That led me to discover that there was no compulsory education in UK schools about healthy relationships or sexual consent. I learnt that the government guidelines were outdated – there was no mention of technology, online porn or sexting. As a result, we launched a campaign called SREnow alongside the End Violence Against Women Coalition. We wanted to make the point that we prepare young people for every other element of their lives, from making change in a shop to following a map to get somewhere, but we leave them completely bereft of support and information to help guide them through relationships.
What is the biggest barrier you’ve faced in trying to get these changes made?
The biggest barrier was the idea that if we talk about these things we’ll give young people ‘ideas’ and therefore make them more likely to have sex. I think there is a huge lack of understanding amongst the current adult generation of the reality of teenagers’ lives. We are experiencing a unique moment in history – once in a lifetime –where a generation of non digital natives is parenting and educating a generation of digital natives. The complete gulf in experience and understanding that that has created is enormous. It means that adults honestly don’t think the young people in their lives are accessing porn or hearing about sex, and that if we have conversations in classrooms, we’ll be giving them ideas. For an example, when we were debating SRE there was an MP who stood up in parliament and said ‘we can’t accept sex and relationships education because the teen pregnancy rate will soar’.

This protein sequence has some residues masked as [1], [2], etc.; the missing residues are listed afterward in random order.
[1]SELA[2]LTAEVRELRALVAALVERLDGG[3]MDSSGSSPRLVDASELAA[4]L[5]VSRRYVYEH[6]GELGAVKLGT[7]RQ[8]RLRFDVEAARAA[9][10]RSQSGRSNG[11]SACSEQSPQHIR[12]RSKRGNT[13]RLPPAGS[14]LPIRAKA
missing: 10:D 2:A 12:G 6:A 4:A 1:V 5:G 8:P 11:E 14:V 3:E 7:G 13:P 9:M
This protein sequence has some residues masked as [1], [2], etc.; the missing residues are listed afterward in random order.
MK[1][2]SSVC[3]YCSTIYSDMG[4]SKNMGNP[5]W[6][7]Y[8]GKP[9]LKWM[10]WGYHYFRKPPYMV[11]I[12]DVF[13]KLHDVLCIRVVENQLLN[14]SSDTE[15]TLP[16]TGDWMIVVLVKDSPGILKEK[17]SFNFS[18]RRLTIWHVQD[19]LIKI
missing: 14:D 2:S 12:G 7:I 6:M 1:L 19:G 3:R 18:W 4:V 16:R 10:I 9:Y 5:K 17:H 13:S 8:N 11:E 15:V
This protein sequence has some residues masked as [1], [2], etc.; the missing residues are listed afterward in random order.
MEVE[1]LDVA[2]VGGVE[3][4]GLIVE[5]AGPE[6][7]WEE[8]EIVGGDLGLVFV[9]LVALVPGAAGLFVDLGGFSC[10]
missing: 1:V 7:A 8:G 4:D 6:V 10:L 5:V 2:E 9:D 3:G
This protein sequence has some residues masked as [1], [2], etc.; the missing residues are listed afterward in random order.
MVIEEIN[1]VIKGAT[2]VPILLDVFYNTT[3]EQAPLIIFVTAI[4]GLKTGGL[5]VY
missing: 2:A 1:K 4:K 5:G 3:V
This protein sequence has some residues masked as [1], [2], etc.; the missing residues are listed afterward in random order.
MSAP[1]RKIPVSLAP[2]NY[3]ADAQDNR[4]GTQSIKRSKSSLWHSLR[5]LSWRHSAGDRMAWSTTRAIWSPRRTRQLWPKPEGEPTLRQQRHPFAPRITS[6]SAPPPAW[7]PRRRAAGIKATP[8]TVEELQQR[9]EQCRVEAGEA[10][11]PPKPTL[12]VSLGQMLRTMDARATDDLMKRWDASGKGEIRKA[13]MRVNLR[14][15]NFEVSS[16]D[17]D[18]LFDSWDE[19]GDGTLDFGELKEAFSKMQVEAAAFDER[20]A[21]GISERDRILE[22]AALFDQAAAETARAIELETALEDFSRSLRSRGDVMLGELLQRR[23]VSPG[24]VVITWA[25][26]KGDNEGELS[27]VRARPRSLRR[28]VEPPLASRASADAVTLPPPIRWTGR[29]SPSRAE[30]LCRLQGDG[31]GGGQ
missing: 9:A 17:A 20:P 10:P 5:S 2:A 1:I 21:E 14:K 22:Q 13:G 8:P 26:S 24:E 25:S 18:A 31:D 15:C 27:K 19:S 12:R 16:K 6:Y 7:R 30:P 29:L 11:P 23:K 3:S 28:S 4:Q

Of course, the reality is very different. We know that 60% of young people have already seen online porn by the time they’re 14. We know that 25% have seen it before the age of 12. So the truth is that young people are already immersed in very confusing and misogynistic portrayals of sex. Our choice is not whether to protect them from it or not, it’s whether to give them the tools to deal with the content they are already confronted with in a healthy way.
And the legislation has now changed, is that correct?